The inclusion of women and diverse gamers in Esports


Playing video games in a competitive setting has grown dramatically over the years. According to Gamelevate, the Esports industry is expected to grow by 10 per cent in the next two years. Esports Canada shows a list of 25 post-secondary schools that are actively committed within Esports Canada. Ten of these schools have varsity level teams that play competitively and Fanshawe College is one of them. While most sports have a men’s and women’s team, here at Fanshawe, women and men play on the same team for Esports. Rachel “angelgrime” Billion is a student in Fanshawe’s video game design program but also is the Esports assistant director for Fuel. She played on the Rainbow Six Siege (R6) Academy team for Fuel. She mentioned that women being included in regular league Esports is important.

“Many of our Fuel teams have included women in our regular collegiate leagues,” Billion said. “However, I think if a collegiate league occurred only for women, it would be great if Fuel got involved.”

Rachel isn’t the only Fuel player that feels this way. Marcelle “Splatt” Platt is a student in Fanshawe’s business program and is on the Valorant Academy team for Fuel. She would love to see the gaming community be more inclusive and advertise for women’s tournaments as much as they do for men.

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“I think it’s important to represent us the same and it would be nice to get the same recognition and graphics too,”Platt said.

She said that as a woman, she has faced some tough times when playing video games casually online.

“Growing up in the gaming community was not so amazing. I played Counter Strike: Global Offensive (CS:GO) growing up and that was horrible back then,” she said. “But now it is so much better. Of course, you might encounter some rude people online here or there but nothing as intense as CS:GO. Thankfully the gaming community is more welcoming and friendly this time around.”

Marcelle does hope to see a full women’s team be put together at Fuel. Even though she won’t be coming back as a full-time student in the 2023/24 academic year, she still thinks it would be exciting for a Fuel women’s team to be able to compete.

Marie “angel” Sengupta is coming back to Fanshawe this fall for a business marketing coop program. She was also here last year in the business fundamentals program. Marie was a substitute player for the Fuel Valorant Academy team but is also passionate about having a full women’s team at Fuel.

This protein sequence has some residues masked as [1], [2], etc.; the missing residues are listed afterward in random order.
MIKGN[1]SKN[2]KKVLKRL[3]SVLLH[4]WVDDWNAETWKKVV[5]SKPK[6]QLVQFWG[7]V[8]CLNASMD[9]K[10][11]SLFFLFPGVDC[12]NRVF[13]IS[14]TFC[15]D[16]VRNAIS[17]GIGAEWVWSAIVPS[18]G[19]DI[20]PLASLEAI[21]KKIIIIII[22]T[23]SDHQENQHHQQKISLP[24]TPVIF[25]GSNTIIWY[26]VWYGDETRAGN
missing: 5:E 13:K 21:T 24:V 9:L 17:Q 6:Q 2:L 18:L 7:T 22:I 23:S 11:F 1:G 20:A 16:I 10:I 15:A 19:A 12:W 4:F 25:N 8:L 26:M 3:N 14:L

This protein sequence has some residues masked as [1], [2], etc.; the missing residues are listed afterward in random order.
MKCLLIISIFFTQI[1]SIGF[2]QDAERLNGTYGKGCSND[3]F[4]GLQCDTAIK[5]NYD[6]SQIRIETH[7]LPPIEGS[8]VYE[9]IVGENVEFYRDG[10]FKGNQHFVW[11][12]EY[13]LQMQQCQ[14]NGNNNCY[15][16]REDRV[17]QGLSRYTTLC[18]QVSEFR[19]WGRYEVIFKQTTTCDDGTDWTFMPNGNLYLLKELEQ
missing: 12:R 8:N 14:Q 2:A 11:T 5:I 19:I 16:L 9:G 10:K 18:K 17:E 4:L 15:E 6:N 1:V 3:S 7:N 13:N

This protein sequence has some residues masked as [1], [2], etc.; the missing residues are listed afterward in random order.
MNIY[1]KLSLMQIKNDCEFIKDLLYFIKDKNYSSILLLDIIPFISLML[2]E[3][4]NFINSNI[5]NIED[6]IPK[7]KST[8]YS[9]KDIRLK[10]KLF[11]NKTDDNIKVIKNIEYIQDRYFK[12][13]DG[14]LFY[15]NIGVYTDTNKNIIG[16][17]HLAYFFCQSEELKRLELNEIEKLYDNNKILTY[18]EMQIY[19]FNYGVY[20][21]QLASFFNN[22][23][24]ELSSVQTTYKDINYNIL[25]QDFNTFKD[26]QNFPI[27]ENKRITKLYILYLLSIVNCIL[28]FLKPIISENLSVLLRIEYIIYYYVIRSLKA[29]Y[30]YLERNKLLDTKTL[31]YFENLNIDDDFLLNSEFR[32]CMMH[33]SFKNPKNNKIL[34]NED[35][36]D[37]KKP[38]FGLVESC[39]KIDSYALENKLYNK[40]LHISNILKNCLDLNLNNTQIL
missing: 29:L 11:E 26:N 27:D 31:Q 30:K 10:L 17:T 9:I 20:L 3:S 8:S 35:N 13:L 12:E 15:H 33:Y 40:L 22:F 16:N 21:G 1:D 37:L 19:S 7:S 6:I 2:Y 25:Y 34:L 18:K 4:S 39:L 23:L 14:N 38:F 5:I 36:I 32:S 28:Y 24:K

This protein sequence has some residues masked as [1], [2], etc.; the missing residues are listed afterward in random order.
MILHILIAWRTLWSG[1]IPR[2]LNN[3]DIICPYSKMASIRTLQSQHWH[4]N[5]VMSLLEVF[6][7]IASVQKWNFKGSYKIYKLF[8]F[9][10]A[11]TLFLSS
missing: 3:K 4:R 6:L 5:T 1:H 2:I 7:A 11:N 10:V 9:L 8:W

“I know that Valorant has done a great job with including women and non-binary people in Esports through game challengers.”

“However, I would love to see more gaming companies do this too,” Sengupta said. She thinks that representation is important because this will inspire others to consider getting into gaming or try out for a collegiate Esports team.

Marie has also had some interesting encounters while growing up in the gaming community.

“I have run into countless sexist teammates, making it difficult to enjoy playing games at times,” Sengupta said.

Some of the things that have been said to her online include insults like, “Go back to the kitchen” and, “Woman moment.” She would hear these comments more as she became a higher rank in Valorant.

“That being said, I have also met some of my closest friends on Valorant so it balances out for me,” she said.

Marie has only competed for one semester in collegiate Esports and said it was great.

“I love the adrenaline I get from competing and working with a team,” she said. “I’m looking forward to competing next semester.”

As the Esports industry continues to grow, hopefully we start to see more women and diverse gamers come try out for Esport varsity teams. Fuel Esports Director Tyler Hetherington is hoping to have a female Valorant team this coming 2023/24 academic year.

“I am proud of all of the women on our Fuel teams now and we champion them and support them any way possible,” Hetherington said.